By Calico Rudasill, Sssh.com
Whenever I see an article with a title like “Twitter Tips: Everything You Wanted To Know But Were Afraid To Ask” or “Everything you wanted to know about US elections but were afraid to ask,” what strikes me is how not-scared to ask any of the questions addressed therein I would be, if they happened to occur to me.
I don’t know if it says more about how obnoxious and shameless I am, or how easily frightened or embarrassed the headline-writers are, but I have yet to run across such a piece which poses a question I’d hesitate to ask, were it to cross my mind.
The latest example of an article like this I stumbled upon is no different. In fact, it’s even more disappointing in context, because the subject is one on which I do have many questions, some of which I maybe should be afraid (or at least too polite) to ask.
The Best You Can Come Up With Is “What Do Guys Really Want?”
In this case, the article in question has a slightly different spin on the “but were afraid to ask” construction, but the gist is the same. “Sex worker who has slept with over 10,000 men answers the questions women never dare to ask,” reads the headline.
Oddly enough, the first paragraph of the story suggests far from being unable to bring themselves to ask her daring questions, former sex worker Gwyneth Montenegro answers in her book “the golden questions that many women ask,” including “what do men REALLY want from sex?”
See? We’re one freaking line into this dumb story and already the questions have changed from allegedly unaskable to entirely mundane.
Seriously, this woman has had sex with over 10,000 men and the best you can come up with is “what do guys really want from sex?”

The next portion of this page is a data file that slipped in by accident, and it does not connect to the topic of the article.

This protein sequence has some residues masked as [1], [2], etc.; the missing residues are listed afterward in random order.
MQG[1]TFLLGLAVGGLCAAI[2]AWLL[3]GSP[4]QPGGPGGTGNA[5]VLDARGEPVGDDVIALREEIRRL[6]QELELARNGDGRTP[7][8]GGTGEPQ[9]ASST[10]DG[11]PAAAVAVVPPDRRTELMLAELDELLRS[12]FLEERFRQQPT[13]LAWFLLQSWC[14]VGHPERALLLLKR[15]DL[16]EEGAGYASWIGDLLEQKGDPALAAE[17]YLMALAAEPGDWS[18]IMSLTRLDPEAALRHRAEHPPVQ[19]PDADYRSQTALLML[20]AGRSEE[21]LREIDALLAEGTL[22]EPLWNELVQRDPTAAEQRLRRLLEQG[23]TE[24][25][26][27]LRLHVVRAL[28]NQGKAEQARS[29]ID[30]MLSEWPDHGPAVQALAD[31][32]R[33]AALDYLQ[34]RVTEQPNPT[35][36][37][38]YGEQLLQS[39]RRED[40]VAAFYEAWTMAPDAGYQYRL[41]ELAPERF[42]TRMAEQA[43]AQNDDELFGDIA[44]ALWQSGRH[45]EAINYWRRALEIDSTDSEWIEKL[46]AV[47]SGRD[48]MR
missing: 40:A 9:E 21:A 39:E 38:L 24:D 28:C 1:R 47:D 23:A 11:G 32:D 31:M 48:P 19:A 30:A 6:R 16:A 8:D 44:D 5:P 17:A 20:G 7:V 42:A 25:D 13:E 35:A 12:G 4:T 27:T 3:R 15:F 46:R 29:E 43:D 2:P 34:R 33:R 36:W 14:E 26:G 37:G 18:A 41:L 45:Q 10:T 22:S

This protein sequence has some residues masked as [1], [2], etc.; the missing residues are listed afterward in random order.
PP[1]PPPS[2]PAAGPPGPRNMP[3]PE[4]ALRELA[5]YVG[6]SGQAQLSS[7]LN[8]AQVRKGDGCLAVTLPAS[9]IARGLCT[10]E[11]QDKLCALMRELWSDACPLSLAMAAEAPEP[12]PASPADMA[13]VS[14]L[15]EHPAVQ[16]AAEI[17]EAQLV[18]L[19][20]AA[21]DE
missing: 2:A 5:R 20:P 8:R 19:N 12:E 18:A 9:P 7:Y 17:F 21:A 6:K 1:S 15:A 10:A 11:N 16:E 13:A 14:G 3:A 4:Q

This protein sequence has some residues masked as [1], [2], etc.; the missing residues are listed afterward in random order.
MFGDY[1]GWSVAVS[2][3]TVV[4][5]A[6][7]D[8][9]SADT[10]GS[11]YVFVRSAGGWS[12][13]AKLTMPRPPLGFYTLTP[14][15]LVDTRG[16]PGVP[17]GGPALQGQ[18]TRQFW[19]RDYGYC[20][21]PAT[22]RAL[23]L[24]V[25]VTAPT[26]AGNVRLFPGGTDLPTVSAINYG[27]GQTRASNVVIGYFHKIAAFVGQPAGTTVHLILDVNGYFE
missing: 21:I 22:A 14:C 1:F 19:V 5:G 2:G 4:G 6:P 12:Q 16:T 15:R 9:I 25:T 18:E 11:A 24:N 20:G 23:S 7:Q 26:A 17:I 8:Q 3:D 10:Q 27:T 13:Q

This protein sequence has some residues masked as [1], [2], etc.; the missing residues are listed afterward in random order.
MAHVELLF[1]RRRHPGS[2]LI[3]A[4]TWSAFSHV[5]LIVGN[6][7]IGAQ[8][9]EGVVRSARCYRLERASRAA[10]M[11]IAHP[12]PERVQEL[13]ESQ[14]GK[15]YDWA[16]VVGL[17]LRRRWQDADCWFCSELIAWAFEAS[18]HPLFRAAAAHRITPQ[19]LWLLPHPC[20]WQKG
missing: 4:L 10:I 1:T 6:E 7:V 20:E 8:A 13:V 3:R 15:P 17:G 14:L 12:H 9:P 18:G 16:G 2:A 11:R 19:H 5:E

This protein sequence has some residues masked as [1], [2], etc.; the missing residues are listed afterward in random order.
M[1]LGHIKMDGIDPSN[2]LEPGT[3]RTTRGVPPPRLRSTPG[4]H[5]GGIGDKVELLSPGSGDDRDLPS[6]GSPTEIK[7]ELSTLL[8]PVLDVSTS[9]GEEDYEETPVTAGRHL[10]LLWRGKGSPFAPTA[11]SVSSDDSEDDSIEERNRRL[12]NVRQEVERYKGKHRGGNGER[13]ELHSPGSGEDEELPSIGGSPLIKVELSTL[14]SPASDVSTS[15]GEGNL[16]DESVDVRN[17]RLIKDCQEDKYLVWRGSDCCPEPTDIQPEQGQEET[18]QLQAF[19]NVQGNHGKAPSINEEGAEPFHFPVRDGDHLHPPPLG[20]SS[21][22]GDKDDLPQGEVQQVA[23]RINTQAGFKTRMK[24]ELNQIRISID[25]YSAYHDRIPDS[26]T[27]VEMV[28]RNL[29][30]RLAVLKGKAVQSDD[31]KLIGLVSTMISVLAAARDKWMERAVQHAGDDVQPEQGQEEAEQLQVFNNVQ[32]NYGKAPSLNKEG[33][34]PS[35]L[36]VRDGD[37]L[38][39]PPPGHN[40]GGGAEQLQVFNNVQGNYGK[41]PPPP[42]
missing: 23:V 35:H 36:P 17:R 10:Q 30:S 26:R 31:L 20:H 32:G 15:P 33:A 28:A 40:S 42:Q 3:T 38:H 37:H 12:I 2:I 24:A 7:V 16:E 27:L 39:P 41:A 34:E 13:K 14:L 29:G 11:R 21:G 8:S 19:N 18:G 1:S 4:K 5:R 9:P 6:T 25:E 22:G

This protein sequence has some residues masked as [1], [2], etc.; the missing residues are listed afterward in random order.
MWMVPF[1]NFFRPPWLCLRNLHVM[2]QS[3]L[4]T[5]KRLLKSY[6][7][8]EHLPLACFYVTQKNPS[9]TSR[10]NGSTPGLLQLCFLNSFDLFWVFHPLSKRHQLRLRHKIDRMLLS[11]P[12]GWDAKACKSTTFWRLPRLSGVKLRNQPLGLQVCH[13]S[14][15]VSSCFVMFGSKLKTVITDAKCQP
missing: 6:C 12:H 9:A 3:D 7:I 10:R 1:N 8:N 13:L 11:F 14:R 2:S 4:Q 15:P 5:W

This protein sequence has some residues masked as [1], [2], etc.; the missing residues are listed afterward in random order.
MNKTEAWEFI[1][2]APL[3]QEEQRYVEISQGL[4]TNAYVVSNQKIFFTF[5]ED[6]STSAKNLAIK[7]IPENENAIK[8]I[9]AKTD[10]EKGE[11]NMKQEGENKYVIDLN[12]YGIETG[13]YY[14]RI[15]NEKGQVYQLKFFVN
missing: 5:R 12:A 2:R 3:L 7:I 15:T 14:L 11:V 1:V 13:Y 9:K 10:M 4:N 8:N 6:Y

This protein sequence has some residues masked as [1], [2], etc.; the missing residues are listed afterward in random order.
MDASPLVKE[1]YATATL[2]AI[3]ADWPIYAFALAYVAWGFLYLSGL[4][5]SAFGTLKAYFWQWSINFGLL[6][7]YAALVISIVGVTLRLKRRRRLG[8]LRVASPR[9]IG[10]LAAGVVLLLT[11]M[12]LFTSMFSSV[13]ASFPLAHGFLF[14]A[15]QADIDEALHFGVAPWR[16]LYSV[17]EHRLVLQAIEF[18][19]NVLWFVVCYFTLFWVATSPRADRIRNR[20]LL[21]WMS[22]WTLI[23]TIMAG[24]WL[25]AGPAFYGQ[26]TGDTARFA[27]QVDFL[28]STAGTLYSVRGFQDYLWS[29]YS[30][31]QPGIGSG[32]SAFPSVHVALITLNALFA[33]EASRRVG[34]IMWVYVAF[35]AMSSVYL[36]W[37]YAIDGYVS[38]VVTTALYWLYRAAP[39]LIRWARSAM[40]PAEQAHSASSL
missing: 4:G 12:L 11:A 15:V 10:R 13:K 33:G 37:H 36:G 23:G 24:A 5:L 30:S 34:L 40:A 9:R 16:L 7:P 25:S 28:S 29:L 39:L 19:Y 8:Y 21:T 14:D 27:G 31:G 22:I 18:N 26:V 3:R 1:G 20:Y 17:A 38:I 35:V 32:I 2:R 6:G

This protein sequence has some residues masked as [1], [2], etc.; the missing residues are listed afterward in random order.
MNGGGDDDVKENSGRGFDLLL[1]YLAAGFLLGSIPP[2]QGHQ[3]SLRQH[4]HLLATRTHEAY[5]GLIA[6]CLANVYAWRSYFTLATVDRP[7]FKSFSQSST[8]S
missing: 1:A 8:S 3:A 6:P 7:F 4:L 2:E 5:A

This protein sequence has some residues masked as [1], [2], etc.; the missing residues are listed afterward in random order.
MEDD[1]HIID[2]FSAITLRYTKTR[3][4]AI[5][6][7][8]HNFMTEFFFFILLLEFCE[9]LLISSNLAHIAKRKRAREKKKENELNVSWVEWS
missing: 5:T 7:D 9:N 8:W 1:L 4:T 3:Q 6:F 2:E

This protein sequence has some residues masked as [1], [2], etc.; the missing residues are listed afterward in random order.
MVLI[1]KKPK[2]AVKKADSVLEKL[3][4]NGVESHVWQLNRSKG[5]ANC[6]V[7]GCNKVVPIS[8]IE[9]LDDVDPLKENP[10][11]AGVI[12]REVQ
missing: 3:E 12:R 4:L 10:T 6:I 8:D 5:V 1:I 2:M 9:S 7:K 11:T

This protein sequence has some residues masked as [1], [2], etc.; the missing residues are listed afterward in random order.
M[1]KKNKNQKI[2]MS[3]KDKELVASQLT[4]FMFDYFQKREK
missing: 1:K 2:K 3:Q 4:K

I’ve only had sex with a small fraction of the number Montenegro claims, and I still think I’ve got the answer to that one. Offhand, I’d say men want to (a) get their rocks off and (b) come away believing they’re God’s gift to feminine sexual desire.
Sure enough, Montenegro says among her legion of former clients, what they desired most was the “feeling of being needed and wanted.”
“Wanted badly by a horny woman,” she added. “It is their ultimate fantasy.”
I’m stunned. No really; who could have guessed guys paying for sex would want to feel like it was more than a mere transaction, but rather a mutually awesome experience which would leave their fragile egos stoked?
Seems to me like even those of us who have never sold sex should have been able to work this one out before our tenth encounter, let alone our ten-thousandth.
Practical, Business-Related Questions
Presented with the opportunity to discuss her former line of work with someone experienced and successful, there’s no way I’m settling for mushy, pop-psychology questions about what her clients wanted from their paid sessions. No, I’m going to take the opportunity to garner some advice which has the potential to be useful.
For instance, I would want to know how many times she had a client ask her to put a butt plug up his ass, then call him at his work every hour to make sure he still had it inserted?
Also, in such a circumstance, does the client supply the butt plug, or does she keep some plugs handy to field what I assume is a common request? If Montenegro must supply the plug, does she get to write it off on her taxes as a business expense? If so, do the plugs get categorized as “office supplies,” or do they go under some other heading?
Important Questions Of Recourse
If I had the opportunity to directly pick the brain of someone like Montenegro, one of the most important areas of inquiry for me would involve how (or maybe if) she went about getting satisfaction at those sadly inevitable times when her clients did her wrong.
For instance, in an age when everybody fancies themselves great and necessary critics, how did she respond to negative reviews of your services posted online? (See item #5 on this page, btw.) Did she lawyer up and threaten to sue for tortious interference with sexual contract? Did she respond to the review in the comments section by mocking the man’s penis size?
How about if the client was just so sexually inept it made it impossible to reasonably perform her end of the bargain? I mean, never shot a client for being bad at oral sex, right?
Hmmm. After that last query, maybe it’s best people with more fear than I have (or at least a more effective filter) ask these questions, after all.
Calico’s work has appeared under various pen names in adult industry trade journals and on several mainstream op-ed portals, including the Huffington Post.